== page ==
S.S. White Technologies, which supplies flexible rotary shafts for most of the major aircraft powerplants in production, is celebrating its 175th anniversary this week at the Paris Air Show.
Originally founded as a tooth manufacturer by Samuel Stockton White in 1844, the Philadelphia-based company (Hall 6 Stand C11) obtained its first patent for a flexible shaft in 1879 and began supplying flexible-shaft assemblies for military aircraft in 1941.
Today, nearly all commercial and military aircraft platforms (with the exception of Russian-produced aircraft) and half of U.S.-manufactured cars use S.S. White Technologies' flexible-shaft products.
The shafts transmit power to activate and synchronize power of the thrust reverser actuation systems on all CFM LEAP-series turbofans that power the Airbus A320neo and the Boeing 737 Max, as well as the new O-Duct thrust reverser system on the LEAP-1C engines powering the Comac C919. In addition, other applications for the flex shafts include the Rolls-Royce Trent 1000 aboard the Boeing 787, Trent XWB on the Airbus A350, and GE9X on the Boeing 777X, as well as the Pratt & Whitney GTF turbofans on the Airbus A220, A320neo, Embraer E180-E2, and Mitsubishi M90 and M100.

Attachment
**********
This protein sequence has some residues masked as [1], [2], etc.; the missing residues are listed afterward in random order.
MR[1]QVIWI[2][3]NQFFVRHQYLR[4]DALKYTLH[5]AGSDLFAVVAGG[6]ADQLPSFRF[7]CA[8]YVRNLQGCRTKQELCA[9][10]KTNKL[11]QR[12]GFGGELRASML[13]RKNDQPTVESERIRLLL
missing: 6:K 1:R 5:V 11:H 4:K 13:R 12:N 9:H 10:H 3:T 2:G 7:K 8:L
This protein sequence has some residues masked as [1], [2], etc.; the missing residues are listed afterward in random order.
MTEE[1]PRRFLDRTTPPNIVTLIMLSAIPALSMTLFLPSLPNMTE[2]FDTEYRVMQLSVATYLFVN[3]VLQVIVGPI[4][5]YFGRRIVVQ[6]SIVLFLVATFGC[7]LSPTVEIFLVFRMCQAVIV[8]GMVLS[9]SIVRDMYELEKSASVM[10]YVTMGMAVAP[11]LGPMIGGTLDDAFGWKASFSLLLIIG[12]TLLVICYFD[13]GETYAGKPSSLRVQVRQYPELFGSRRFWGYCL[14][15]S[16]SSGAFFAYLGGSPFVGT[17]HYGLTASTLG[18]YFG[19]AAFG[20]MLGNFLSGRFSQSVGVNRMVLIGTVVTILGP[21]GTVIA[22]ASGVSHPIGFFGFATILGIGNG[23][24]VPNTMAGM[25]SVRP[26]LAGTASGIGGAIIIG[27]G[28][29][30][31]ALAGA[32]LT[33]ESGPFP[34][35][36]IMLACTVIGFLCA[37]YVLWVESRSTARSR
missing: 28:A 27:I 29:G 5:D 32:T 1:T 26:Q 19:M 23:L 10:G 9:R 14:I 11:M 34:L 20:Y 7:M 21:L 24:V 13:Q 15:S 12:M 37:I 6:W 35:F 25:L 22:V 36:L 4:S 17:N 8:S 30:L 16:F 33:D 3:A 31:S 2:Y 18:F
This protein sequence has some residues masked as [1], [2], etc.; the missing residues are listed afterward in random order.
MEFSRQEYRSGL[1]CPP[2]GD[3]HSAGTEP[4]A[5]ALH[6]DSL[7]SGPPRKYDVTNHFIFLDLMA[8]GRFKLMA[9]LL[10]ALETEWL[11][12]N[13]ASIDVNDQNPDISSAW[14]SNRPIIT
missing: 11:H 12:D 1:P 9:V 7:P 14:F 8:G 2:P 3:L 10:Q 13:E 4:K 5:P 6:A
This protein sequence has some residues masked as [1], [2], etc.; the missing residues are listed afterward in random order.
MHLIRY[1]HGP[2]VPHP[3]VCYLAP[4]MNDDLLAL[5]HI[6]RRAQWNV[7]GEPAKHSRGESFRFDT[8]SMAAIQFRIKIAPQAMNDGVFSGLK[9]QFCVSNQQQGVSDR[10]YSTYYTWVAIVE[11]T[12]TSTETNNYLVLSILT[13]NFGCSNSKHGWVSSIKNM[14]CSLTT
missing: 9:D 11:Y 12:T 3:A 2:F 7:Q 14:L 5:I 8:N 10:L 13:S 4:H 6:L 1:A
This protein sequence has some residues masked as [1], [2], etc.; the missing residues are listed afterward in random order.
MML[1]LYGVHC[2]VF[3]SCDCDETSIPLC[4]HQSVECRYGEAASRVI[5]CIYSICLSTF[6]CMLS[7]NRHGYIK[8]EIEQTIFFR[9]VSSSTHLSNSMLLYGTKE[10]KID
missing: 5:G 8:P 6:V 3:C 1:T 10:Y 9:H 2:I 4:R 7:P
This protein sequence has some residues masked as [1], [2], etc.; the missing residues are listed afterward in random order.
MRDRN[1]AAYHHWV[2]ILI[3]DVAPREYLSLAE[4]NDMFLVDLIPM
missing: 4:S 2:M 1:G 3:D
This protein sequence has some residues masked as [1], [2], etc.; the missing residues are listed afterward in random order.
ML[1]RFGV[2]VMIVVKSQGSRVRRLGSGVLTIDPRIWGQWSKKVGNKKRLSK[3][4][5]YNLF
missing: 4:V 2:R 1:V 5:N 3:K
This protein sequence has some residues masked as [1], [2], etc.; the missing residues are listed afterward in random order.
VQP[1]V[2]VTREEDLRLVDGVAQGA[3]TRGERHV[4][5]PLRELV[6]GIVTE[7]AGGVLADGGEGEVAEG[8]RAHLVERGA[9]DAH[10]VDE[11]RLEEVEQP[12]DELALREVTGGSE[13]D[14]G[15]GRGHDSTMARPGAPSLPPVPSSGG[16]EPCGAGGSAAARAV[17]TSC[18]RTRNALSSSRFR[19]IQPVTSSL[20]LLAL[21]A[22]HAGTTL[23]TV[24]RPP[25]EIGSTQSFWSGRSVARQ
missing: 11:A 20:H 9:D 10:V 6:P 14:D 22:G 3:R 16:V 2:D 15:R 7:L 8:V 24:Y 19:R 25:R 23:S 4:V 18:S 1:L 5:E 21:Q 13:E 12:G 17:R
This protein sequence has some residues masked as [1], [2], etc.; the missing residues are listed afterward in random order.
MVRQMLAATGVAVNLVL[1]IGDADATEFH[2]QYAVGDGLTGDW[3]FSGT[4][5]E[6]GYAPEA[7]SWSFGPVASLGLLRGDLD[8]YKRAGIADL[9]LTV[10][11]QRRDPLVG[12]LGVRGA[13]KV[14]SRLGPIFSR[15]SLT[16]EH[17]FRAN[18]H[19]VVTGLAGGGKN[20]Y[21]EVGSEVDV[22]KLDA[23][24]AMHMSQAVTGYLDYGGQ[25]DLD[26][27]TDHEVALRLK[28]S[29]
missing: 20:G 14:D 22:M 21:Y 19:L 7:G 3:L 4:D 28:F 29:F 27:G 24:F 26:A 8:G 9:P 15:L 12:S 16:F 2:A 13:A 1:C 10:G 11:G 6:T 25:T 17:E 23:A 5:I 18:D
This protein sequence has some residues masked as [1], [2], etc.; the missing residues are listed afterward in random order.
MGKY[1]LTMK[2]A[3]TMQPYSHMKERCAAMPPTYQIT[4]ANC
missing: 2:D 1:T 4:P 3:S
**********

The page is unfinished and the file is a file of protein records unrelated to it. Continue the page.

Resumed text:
On many of these engines, the shafts transfer power to synchronize the actuators that expose the “cascade” vanes under two-piece D doors in reverser units upon landing.
For the GE9X, the shafts are designed to transmit rotary torque during manual override of the Honeywell Aerospace air turbine starter's air valve. The override allows ground crew to direct air flow from the engine bleed, APU or ground supply to the air turbine starter. Ground crew can thereby ensure an aircraft can be dispatched on time if there is a problem preventing a normal start procedure.